“I do feel very passionately that if more female filmmakers are trusted with bigger budgets, we will see box office successes that will then inspire more female-directed films to get greenlit,” Wilde says. Before helming “Booksmart,” Wilde forged her own path behind the camera on short films and music videos, including for the Red Hot Chili Peppers and Edward Sharpe and the Magnetic Zeros.
“I remember her specifically saying when she was hiring crew, ‘You have to look beyond their résumé,” says Beanie Feldstein, who starred in “Booksmart.” “Because people are not given opportunities at the same rate, and therefore their résumés are not reflective of that,’”
On “Don’t Worry Darling,” Wilde asked the cast to give creative input. “Any great actor is also a screenwriter in the process,” she says. “They are responsible for creating the life of the character, so they bring so many ideas.” In the film, Alice is heard humming a mysterious tune, which is featured prominently throughout. Wilde reveals that Styles offered to write the melody, which in the script was described only as “the trigger song.”
“In prep,” Wilde says, “Harry called me and said, ‘What’s the trigger song? Like, what’s the melody?’ I said, ‘I don’t know. I’m going to different writers to write it. Do you have anything in mind?’ And he said, ‘I’ll think about it.’” She pauses. “Five minutes later, he sent me a demo from his piano, and it was what ended up in the film. He called me and said, ‘What about this?’ And I was like, ‘Yeah, that’s it. That’s it. And that’s really insane that you did that in five minutes.’”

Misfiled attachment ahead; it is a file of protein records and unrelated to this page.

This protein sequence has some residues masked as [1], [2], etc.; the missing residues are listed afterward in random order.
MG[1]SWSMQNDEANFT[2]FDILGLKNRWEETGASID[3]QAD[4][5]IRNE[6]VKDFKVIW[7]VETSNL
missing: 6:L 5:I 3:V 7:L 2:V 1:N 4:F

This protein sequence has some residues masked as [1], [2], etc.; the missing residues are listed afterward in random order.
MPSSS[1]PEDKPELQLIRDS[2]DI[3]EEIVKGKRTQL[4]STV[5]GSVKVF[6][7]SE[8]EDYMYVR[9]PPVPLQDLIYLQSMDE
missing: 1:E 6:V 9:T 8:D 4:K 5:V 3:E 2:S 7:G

“I wanted something that could be both sweet and creepy, entirely dependent on the context,” Styles says. “I remember first playing it on the piano, and it had a sort of homemade nursery rhyme feel to it. Applied to the different moments in the film, I think it takes on a couple of different lives — I hope.” Styles doesn’t sing in the movie, but he dances. “’Twas I, tap-dancing,” he says. “I feel like I’ve been waiting for someone to require a 35-second tap routine from me my whole life.”
Coming up, Wilde has just one on-camera role on her slate — in Damien Chazelle’s “Babylon,” starring Brad Pitt and Margot Robbie, which she describes as a blink-and-you’ll-miss-it cameo. She says she’s fully focused on directing right now, but is absolutely open to acting. “For the right director who I could really learn from, I’d be so psyched.”
Behind the camera, in addition to “Perfect,” she has several projects in the works, including a documentary, two films that she’s just started to develop and a top-secret Marvel project that she refuses to comment on. “That, I can’t say a word about. Yeah, no — I can’t say anything about it,” she says, squirming. “I have to bury myself in the couch now.” She laughs.
“I will say that I think the Marvel approach of allowing newer filmmakers to come into the fold and have access to those tools of the Marvel universe is incredibly exciting. I am a big fan of what they’re doing over there,” she offers, “but, yeah, I can’t confirm whether that is what that is.”
With a sly smile, she blurts out, “But that would be cool.”